racial disparities

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Why do black women wait longer for breast cancer diagnosis and treatment than white women?

Wednesday, April 28th, 2010

Among pundits, there is a tendency to proclaim that we live in a post-racial society. We’ve had laws on the books banning racial discrimination for decades now. In 2008, we elected our first African-American president. Perhaps the most popular talk show host of our time is a black woman.

While all these signs of progress are encouraging, they are still only steps along the road to equality; we haven’t yet reached our destination. That reality becomes painfully evident in the results of a recent study about the disparities in diagnosis and treatment of breast cancer between white and black women.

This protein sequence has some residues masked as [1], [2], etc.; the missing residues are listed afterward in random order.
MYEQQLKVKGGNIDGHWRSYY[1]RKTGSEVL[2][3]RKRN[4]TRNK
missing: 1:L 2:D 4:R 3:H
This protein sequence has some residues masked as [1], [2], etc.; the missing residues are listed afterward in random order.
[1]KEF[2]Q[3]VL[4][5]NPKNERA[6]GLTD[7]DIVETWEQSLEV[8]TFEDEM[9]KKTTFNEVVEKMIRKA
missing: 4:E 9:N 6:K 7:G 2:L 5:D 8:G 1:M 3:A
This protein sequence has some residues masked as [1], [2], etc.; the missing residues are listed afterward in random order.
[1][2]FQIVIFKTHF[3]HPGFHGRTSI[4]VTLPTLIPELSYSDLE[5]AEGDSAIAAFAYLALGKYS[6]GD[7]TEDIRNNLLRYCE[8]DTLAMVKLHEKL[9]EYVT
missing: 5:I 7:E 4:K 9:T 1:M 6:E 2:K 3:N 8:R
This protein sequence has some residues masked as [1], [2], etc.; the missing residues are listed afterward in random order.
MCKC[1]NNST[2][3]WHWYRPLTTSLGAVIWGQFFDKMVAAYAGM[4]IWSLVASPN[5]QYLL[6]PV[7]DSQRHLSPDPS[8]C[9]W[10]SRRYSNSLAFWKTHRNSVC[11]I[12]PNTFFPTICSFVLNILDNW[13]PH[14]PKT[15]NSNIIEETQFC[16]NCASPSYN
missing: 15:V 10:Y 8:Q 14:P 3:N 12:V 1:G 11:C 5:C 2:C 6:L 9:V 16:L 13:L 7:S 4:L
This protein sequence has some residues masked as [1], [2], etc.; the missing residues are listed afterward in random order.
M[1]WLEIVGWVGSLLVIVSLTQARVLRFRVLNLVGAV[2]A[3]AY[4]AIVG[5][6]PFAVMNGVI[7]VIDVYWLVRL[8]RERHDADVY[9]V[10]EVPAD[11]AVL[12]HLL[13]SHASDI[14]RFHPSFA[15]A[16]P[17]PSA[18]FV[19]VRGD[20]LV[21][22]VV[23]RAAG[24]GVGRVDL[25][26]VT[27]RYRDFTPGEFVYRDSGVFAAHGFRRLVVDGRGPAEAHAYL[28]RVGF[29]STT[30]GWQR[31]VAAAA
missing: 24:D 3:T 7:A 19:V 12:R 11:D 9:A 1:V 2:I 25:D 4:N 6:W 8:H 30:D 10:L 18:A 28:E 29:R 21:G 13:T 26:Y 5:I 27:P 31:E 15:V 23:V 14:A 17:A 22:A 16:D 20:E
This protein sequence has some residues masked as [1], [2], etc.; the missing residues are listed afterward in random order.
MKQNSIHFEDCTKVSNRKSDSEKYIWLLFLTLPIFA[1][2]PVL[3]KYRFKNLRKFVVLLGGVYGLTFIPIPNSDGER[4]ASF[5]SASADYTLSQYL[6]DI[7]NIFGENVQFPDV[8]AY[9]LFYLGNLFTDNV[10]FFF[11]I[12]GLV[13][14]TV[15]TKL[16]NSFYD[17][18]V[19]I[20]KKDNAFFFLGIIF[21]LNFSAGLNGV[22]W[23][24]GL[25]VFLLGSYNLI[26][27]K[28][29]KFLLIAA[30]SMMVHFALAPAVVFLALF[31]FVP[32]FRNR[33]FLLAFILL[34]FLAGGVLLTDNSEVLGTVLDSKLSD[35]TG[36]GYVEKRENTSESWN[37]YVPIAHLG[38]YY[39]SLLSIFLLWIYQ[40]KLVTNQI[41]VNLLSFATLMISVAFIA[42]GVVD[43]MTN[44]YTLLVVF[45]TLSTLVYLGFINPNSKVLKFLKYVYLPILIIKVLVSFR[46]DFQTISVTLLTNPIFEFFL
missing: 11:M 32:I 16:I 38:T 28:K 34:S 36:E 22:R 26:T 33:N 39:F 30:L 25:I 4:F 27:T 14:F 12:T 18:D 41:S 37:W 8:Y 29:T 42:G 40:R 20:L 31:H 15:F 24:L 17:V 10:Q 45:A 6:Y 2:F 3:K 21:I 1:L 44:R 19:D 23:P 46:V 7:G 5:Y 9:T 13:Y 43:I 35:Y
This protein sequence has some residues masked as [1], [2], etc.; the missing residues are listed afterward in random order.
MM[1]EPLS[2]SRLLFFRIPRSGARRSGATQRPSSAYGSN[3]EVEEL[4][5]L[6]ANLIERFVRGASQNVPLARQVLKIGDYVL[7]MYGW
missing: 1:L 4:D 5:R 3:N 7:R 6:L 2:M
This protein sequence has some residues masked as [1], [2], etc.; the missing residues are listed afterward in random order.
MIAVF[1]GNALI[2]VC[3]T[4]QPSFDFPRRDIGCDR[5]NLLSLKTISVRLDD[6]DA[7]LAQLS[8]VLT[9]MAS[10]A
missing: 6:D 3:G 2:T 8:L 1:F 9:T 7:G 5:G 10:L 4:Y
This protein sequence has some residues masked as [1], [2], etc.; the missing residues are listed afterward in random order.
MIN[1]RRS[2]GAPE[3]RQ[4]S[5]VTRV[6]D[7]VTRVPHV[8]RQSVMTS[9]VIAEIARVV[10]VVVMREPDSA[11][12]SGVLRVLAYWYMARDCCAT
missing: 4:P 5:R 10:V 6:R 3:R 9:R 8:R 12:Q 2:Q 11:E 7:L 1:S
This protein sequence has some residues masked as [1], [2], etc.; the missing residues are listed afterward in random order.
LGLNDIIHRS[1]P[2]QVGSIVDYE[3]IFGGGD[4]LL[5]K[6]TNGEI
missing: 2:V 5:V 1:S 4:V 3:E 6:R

In a five-year study, using initial screening data that reached back 12 years, researchers at The GW Cancer Institute examined the effect of race and health insurance status on the diagnosis and treatment of breast cancer. What they found was startling:

• insured black women and uninsured white women waited more than twice as long to reach their definitive diagnosis than insured white women;

• lack of health insurance decreased the speed of diagnosis in white women, but having insurance did not increase the speed of diagnosis in black women; and

• overall, black women waited twice as long as white women for treatment initiation following definitive diagnosis.

The researchers had, quite reasonably, expected to find that any insured woman, of any color, would get diagnosed and treated earlier than any woman of any color without insurance.

What do we make of the data that suggest that being black is as great a barrier to treatment as being uninsured?

It’s a question without an answer but it shows that we have a long way to go on this journey. For those quick to proclaim the “post-racial” era has arrived, this is a call, first for introspection but most urgently, for action. Neither insurance status nor race should get in the way of life-saving treatment.

– Yvonne S. Thornton, MD, MPH